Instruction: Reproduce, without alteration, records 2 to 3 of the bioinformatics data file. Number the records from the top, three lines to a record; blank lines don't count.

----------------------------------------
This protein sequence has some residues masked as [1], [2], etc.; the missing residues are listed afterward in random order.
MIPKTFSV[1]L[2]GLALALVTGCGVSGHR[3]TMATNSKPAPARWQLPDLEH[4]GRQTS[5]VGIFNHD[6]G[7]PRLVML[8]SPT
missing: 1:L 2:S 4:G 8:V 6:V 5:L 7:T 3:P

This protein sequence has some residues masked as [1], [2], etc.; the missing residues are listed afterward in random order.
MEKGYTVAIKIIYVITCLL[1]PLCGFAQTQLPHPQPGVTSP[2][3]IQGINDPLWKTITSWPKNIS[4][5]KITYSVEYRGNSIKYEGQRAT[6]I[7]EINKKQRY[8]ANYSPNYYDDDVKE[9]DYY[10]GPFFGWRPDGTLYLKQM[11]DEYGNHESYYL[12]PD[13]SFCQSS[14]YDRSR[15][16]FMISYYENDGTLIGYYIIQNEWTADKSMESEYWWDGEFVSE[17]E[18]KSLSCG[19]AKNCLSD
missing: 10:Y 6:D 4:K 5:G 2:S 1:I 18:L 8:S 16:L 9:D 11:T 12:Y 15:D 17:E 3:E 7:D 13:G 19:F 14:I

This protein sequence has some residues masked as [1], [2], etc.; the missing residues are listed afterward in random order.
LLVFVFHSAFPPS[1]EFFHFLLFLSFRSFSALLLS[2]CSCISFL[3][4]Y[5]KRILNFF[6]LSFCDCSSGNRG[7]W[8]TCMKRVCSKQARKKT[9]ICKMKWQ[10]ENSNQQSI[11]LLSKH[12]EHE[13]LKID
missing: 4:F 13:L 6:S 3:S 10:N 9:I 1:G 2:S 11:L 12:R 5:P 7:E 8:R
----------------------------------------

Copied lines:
This protein sequence has some residues masked as [1], [2], etc.; the missing residues are listed afterward in random order.
MEKGYTVAIKIIYVITCLL[1]PLCGFAQTQLPHPQPGVTSP[2][3]IQGINDPLWKTITSWPKNIS[4][5]KITYSVEYRGNSIKYEGQRAT[6]I[7]EINKKQRY[8]ANYSPNYYDDDVKE[9]DYY[10]GPFFGWRPDGTLYLKQM[11]DEYGNHESYYL[12]PD[13]SFCQSS[14]YDRSR[15][16]FMISYYENDGTLIGYYIIQNEWTADKSMESEYWWDGEFVSE[17]E[18]KSLSCG[19]AKNCLSD
missing: 10:Y 6:D 4:K 5:G 2:S 1:I 18:L 8:S 16:L 9:D 11:T 12:Y 15:D 17:E 3:E 7:D 13:G 19:F 14:I

This protein sequence has some residues masked as [1], [2], etc.; the missing residues are listed afterward in random order.
LLVFVFHSAFPPS[1]EFFHFLLFLSFRSFSALLLS[2]CSCISFL[3][4]Y[5]KRILNFF[6]LSFCDCSSGNRG[7]W[8]TCMKRVCSKQARKKT[9]ICKMKWQ[10]ENSNQQSI[11]LLSKH[12]EHE[13]LKID
missing: 4:F 13:L 6:S 3:S 10:N 9:I 1:G 2:S 11:L 12:R 5:P 7:E 8:R